By about 3:30 a.m. police had issued two warnings to the crowd before a line of officers with shields were seen advancing on the group that was chanting “black lives matter.” People scattered after the deployment of a spray as officers shouted “the park is closed!” U.S. Park Police, uniformed Secret Service officers and D.C. police all appeared to be at the scene pushing protesters through Lafayette Square Park outside of the White House before the crowd finally broke up.
At one point, protesters chased a Fox News reporter out of the scene, screaming expletives at him, though it was unclear what preceded the incident.
Shortly after 2 a.m. the tension grew after a someone appeared to have grabbed a shield from an officer and ran into Lafayette park. Many protesters scattered before returning to a barricade. Some demonstrators tore out bricks from the sidewalk and smashed them.
The demonstration in D.C. had started at 5 p.m. with a crowd marching through the city, stopping once at the White House where a clash ensued. The crowed marched on and largely dispersed before a second protest at the White House erupted hours later, with demonstrators again facing law enforcement personnel in an atmosphere of tension. This included pulling and tugging at the metal barriers between officers and demonstrators.
Underscoring the intensity of the second confrontation, which continued past midnight, were the sounds of impact against the riot shields carried by the officers.
Tension seemed to reach a crescendo in the glare of bright lights, and then to subside again. The site of the protest was no more than 30 or 40 yards from the enclosed lawn of the White House grounds.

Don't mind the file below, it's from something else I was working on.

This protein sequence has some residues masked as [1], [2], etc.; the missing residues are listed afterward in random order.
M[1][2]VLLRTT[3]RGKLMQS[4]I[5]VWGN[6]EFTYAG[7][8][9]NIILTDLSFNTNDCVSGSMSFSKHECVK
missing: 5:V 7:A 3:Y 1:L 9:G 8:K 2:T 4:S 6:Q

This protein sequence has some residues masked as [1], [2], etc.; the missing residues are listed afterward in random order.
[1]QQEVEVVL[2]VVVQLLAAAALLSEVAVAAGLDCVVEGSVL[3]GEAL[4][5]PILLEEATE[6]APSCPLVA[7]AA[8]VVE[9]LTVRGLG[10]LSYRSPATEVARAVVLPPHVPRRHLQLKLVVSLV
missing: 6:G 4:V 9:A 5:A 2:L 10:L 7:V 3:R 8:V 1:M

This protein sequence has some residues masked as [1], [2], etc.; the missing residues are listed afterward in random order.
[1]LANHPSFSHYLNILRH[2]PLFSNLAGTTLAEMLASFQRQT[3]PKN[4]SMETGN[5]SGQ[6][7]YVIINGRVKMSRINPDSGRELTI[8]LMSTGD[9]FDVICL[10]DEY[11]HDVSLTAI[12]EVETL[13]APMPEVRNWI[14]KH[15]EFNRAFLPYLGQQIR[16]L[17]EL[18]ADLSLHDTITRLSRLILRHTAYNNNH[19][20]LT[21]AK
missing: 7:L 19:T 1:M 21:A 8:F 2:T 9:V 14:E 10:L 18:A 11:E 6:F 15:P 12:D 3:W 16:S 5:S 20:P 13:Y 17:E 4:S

The physical nature of the confrontation and the lateness of the hour combined to make it particularly unusual. A similar event has not occurred there in years; it was not clear if the president and his family were in the White House at the time.
At the earlier White House demonstration, some protesters clashed with police, and a spokesman for the White House confirmed it was placed under lockdown as the demonstration grew outside. The lockdown was later lifted.
At both demonstrations, demonstrators tried to overturn the bike-rack style crowd control barriers, and water bottles were thrown during each of the two protests.
After leaving the White House following the first of the two demonstrations, protesters went to the Capitol, where as darkness fell some tried briefly to block the movement of a Capitol Police car. Tensions mounted, then seemed to subside.
Without injuries or arrests reported there, many demonstrators left the Capitol grounds and walked east, through the residential sections of Capitol Hill.
They then continued on a journey that eventually took them onto part of Interstate 695, then back to the vicinity of the Capitol and by about 10:30 p.m., once more into commercial areas of Northwest before they appeared to disperse.
As midnight approached it could not be readily determined how many of those taking part in the second protest had also been in the earlier one.
While the early evening demonstration was at the White House, at least two people were seen being taken into custody and water and plastic water bottles were thrown at officers, including uniformed members of the U.S. Secret Service.